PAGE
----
With the playoffs around the corner NBA teams are gearing up for their post season runs. As fans it is fun to project playoff match ups, handicap favorites and throw out predictions with the hope of looking smart.
As I am writing this I am watching Shaq on the TNT halftime show advertising for the Heat Pacers game this sunday. While doing so he made a very telling statement “A lot of people around the league believe the Pacers have the best chance at beating the Heat (in the east)” This sentiment makes sense, since the Pacers have fluctuated between the second and third seed in the east all year.
In closely following the Pacers all year I have an entirely different view, I expect them to be the first high seed to go home early. The Pacers defense and rebounding is elite (although you could make the argument that their 29th most difficult schedule in the league helps) but a woeful offense will be their in the NBA tournament. In this post I will attempt to point out the Pacer’s specific deficiencies that would cost them.
The Pacers committed 926 turnovers thus far this season, that is good for 21st in the league, not a positive ranking but not an awful one either. However, this number looks better than it is because the slow pace of Indiana (26th slowest pace) allows for less offensive opportunities which lead to less opportunities for turnovers. To adjust for pace, we look to their turnover percentage (the percentage of turnovers committed per offensive possession) which has them more accurately at 27th in the league.
That last paragraph should have conveyed the message that the Pacers do not take good care of the basketball. This problem should only be magnified when Indiana is facing stiffer playoff competition, more likely than the average team to create turnovers. To me, the main culprit lies within their lack of a floor general to regulate the offense and make sure teammates get the ball in situation that are unlikely to end in turnovers.
Lack of Scoring Opportunities:
The lack of a true floor general, does not only hurt the Pacers ability to keep control of the ball, it also ensures that their scoring opportunities are more difficult. The Pacers are full of players who can score if good conditions such as driving lanes, open shots or fast break opportunities exist. Unfortunately for the Pacers this is a team almost entirely devoid of shot creators who make the game easier for their teammates. This is evident when looking at their 27th ranking in assists and field goal percentage.
Although, George Hill is a very good player and a solid scorer his lack of play-making should spell an early exit for the Pacers. This team needs a point guard who is good at attacking the basket to free up his teammates whether it be in isolation or off the pick and roll. Hill happens to be at his worst offensively in these two situations, scoring a reprehensible .6 Points per possession in isolation situations and a mediocre (at best) .89 points per possession as the the ball handler in pick and rolls. Compare that with a .98 points per possession scoring rate overall and it is obvious that George Hill is not the type of point guard to lead this team on a deep playoff run.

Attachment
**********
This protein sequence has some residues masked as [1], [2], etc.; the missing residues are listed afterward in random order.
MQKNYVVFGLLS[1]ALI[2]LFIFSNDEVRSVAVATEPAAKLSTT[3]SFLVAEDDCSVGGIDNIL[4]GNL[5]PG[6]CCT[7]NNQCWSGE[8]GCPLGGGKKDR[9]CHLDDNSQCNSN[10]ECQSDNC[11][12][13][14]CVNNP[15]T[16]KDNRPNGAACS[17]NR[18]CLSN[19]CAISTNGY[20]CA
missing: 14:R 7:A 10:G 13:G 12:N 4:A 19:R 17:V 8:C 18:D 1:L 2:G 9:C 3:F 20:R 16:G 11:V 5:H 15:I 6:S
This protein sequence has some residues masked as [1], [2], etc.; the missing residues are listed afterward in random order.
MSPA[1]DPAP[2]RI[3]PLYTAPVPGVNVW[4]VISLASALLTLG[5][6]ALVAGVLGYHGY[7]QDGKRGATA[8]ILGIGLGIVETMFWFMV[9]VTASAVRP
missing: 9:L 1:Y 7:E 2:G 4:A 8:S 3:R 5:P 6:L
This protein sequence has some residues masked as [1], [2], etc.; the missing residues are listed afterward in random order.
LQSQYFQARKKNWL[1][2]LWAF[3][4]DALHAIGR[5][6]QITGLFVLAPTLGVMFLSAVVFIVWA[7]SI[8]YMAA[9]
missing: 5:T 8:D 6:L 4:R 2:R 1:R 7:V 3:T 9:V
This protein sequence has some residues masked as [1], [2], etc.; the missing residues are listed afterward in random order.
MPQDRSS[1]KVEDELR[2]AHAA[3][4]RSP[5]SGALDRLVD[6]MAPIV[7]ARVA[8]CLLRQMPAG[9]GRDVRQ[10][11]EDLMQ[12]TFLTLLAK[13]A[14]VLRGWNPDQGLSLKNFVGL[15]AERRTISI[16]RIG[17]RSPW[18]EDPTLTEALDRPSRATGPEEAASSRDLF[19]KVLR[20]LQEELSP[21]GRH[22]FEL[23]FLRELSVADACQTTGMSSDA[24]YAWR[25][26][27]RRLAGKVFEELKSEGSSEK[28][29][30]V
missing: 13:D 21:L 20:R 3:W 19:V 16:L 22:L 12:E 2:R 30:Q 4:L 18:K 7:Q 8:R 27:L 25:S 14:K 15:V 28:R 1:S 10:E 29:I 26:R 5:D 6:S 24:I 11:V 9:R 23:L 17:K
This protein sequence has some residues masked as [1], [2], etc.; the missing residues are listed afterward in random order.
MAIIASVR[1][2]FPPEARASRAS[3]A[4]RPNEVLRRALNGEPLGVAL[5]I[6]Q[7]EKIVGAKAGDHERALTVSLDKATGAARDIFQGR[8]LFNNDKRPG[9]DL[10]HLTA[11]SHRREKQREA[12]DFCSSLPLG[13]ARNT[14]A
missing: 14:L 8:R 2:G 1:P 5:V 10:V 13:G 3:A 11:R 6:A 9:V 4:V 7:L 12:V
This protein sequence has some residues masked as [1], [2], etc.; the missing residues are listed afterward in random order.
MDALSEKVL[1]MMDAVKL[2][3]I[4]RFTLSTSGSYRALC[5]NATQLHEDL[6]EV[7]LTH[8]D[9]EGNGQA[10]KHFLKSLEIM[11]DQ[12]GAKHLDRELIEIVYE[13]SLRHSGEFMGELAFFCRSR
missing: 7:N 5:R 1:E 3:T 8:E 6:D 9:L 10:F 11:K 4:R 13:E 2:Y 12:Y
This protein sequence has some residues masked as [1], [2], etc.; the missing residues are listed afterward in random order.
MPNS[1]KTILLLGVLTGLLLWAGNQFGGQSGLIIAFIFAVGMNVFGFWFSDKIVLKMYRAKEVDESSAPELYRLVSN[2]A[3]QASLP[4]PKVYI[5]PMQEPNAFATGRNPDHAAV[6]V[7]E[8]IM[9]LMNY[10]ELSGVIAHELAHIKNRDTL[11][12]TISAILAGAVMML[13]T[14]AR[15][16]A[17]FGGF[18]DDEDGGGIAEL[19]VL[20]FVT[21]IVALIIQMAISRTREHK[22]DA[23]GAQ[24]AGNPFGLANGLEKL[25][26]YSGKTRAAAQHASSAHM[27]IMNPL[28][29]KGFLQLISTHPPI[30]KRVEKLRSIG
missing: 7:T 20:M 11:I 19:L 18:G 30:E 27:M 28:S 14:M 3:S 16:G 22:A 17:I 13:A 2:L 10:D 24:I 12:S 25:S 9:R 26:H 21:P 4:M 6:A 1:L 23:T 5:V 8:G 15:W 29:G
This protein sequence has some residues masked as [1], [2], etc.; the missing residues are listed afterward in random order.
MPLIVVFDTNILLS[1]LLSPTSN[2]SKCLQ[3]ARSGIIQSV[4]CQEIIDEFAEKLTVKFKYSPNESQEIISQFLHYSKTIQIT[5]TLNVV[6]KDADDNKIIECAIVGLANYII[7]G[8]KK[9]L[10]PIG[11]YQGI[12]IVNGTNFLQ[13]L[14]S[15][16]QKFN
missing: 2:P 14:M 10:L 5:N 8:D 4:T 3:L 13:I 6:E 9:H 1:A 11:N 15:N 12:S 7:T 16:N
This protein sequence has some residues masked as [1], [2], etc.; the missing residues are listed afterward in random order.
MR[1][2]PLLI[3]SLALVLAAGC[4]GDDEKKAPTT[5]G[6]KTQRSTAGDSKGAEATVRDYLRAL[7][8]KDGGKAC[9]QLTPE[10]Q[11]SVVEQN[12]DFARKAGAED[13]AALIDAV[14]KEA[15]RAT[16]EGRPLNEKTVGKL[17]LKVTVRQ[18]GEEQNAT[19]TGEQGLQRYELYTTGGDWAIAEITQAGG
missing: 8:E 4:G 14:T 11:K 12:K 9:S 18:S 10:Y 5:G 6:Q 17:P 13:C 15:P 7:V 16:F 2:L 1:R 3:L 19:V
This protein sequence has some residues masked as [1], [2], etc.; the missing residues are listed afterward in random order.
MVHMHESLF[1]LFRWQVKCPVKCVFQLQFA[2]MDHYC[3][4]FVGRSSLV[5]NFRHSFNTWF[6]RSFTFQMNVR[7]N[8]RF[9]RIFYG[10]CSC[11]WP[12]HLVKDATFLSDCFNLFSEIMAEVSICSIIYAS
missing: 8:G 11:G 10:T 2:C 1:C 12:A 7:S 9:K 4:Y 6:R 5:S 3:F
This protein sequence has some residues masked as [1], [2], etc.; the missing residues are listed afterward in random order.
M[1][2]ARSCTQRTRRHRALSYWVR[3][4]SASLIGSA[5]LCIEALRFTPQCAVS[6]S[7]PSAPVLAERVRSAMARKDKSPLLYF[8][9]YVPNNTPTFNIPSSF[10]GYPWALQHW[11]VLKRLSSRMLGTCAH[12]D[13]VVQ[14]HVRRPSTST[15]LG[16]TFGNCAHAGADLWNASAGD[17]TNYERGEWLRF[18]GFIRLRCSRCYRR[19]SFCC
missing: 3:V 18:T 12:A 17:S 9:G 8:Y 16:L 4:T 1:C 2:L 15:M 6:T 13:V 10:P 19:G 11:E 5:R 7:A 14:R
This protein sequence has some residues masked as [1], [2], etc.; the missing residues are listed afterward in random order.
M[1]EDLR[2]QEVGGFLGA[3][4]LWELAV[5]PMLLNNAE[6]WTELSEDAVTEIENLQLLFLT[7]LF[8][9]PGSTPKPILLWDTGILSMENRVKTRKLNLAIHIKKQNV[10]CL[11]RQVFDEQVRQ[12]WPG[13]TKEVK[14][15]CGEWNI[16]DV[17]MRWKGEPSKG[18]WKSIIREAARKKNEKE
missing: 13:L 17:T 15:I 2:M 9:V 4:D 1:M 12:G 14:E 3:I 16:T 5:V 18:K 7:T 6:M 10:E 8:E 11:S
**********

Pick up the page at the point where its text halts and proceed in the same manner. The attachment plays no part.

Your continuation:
As a Pacers fan you might answer this criticism of George Hill and thus your team as a whole by pointing to the emergence of Paul George as improving the quality of shots Indiana takes. Well, in the two areas most likely to end in shots created for teammates (ISO and Pick and Rolls) Paul George is also poor. His .7 points per possession as the primary ball handler in pick and rolls is worse than Hill’s and his isolation is only slightly better (that Hill’s) at .7.
With their inability to create easy shots for teammates you would expect the Pacers to find alternate ways to score, such as cuts, offensive rebounds and transition hoops. This would be a good intuition but is not the case in practice. The Pacers only get 8% of their offensive opportunities off cuts, 7.2% off offensive rebounds but a solid 11.2% of their offense comes from transition. The problem with their transition opportunities is when they don’t score, they often turn the ball over (13.2% of the time) leading to fast break situations for their opponents.
Inability to Score in the Clutch:
Just as defenses improve with a heightened effort in the playoffs, they further improve during the end of playoff games. In these situations, teams pressure ball handlers, contest passing lanes and generally rotate better defensively. This improved play causes offensive sets to be thrown out, with a renewed reliance on star players making plays from the outside in (since improved defense decreases the likelihood of post entry passes). At these clutch junctures isolation, pick & roll, and wing shot creation become even more important.
This lack of clutch scoring shown extremely bright in their most recent game against the Boston Celtics. The Celtics (not exactly an offensive juggernaut themselves) outscored the Pacers 11-0 to end the contest. At times in which they needed their all star scorer, Paul George, to step up and carry them, he was not able to do so. At this point in his career he is ill suited to put the Pacers on his back in the closing minutes. While Danny Granger could help cure these late game scoring droughts, relying on a player who is less than 100% after returning from injury is a tenuous matter at best.
The Pacers are an excellent defensive team. The Pacers are one of the better rebounding teams in the league. Despite those two superlatives they are an average offensive team that will have the areas they excel at, constricted by strong playoff defense. With an inability to create good shots, get easy baskets and score through isolation in the clutch don’t be shocked if the Pacers go home early this year.
NOTE: All statistics in this article were obtained from basketball-reference.com, 82games.com and mysynergysports.com